Detailed Conference Schedule Now Published
Time is running out to register for the 34th International Churchill Conference, which will take place at the J. W. Marriott Essex House in New York City on October 10, 11, and 12. Follow this link to register today. Read More >
On the night of 13 December 1931, history nearly took a turn for the worst when Winston Churchill left the Waldorf Astoria Hotel in New York City to visit a friend up town. A few weeks later, he recalled what happened next in an article for The Daily Mail.
I had finished dinner and was inclined to go to bed; but an old friend of mine rang up and suggested that I should go round to his house. He was Mr. Bernard Baruch, who was the head of the War Industries Board during the two years I was Minister of Munitions. He said he had one or two mutual friends whom I was most anxious to meet, and as the hour was a little after half past nine, I was readily enlisted in the project. Read More >
The National Churchill Library and Center (NCLC) has announced an extensive lineup of speakers for this autumn. All events are free to attend. Located on the ground floor of the Gelman Library at the George Washington University in Washington, D. C., the NCLC opened in October 2016. It is the headquarters of the International Churchill Society and the premier center in North America for research into the life and times of Sir Winston Churchill. Read More >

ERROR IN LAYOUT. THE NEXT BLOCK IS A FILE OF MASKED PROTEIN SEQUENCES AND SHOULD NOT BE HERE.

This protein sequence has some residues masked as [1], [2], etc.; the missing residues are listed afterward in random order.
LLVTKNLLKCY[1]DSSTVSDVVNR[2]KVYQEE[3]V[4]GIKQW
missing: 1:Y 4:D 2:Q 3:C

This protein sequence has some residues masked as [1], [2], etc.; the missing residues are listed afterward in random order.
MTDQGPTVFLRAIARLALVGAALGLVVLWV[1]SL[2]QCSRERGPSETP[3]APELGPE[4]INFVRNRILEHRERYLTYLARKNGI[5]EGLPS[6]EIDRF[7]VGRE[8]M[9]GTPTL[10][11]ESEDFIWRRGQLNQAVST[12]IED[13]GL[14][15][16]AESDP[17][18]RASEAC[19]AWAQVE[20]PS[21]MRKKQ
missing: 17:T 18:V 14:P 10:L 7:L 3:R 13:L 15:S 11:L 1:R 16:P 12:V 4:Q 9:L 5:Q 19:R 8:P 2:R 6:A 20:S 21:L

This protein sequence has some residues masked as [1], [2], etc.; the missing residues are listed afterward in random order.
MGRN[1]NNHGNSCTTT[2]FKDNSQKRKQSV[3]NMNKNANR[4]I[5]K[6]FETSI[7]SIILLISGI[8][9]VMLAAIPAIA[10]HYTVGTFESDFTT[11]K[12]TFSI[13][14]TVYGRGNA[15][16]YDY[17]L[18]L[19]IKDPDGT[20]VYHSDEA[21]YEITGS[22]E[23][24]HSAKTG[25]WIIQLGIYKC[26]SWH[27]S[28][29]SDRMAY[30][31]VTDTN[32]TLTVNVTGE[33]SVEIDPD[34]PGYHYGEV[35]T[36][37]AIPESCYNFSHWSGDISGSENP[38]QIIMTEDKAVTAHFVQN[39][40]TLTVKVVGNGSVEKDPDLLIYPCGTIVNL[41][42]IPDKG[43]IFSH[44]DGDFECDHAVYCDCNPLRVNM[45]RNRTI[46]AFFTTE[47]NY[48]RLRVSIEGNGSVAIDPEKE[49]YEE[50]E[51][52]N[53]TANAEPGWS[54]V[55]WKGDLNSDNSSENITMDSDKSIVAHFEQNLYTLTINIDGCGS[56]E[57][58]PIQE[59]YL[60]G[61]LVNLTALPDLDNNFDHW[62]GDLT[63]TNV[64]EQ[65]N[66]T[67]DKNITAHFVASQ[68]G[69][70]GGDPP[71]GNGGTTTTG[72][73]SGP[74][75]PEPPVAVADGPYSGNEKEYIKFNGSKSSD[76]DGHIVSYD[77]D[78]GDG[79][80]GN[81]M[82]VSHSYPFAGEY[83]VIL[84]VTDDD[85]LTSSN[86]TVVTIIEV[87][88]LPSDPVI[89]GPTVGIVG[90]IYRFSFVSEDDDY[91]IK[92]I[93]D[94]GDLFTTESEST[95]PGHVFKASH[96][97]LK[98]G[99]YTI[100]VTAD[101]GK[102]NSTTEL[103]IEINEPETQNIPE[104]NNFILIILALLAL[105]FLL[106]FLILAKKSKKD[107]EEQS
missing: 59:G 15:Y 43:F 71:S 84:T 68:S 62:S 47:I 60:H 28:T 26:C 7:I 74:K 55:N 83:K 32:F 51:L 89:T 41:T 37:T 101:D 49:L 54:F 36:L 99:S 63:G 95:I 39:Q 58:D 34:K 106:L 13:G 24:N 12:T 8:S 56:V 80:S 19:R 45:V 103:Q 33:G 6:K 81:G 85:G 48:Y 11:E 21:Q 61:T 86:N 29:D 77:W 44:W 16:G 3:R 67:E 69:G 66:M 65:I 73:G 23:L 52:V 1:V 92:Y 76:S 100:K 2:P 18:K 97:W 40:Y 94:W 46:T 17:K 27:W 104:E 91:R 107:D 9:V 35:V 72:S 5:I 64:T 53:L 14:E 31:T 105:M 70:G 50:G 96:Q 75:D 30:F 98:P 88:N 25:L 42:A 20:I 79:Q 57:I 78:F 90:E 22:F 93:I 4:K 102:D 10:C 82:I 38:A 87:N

Review by WARREN DOCKTER
Christopher M. Bell, Churchill and the Dardanelles, Oxford University Press, 2017, 464 pages, $34.95. ISBN 978–0198702542. Get your copy at Amazon.com here.
The ill-fated attempt during the First World War to force the Dardanelles Straits by naval vessels alone began on 18 March 1915. By April, it had become painfully obvious to the War Council in London that the operation could not succeed. Exasperated First Sea Lord Jacky Fisher wrote to Churchill at the Admiralty on the 5th to voice his concerns directly exclaiming, “You are just simply eaten up with the Dardanelles and can’t think of anything else! Damn the Dardanelles! They will be our grave!” Read More >
By BRIAN KRAPF
This six-inch tall chalkware statue of Winston Churchill is the only known piece of pottery that combines his head with the body of a bulldog. It is definitely from the Second World War war period and was likely produced in 1940-41. Unfortunately, the piece is not marked so we do not know the manufacturer. Read More >
By JIM LANCASTER
The popular Churchill Quiz is published exclusively online. Find out if you know as much about Sir Winston Churchill as you think you do and learn something new in the process. Each new edition of the quarterly feature is uploaded to the International Churchill Society website. The latest installment is now available. Click here to view the AUTUMN edition of the quiz. Read More >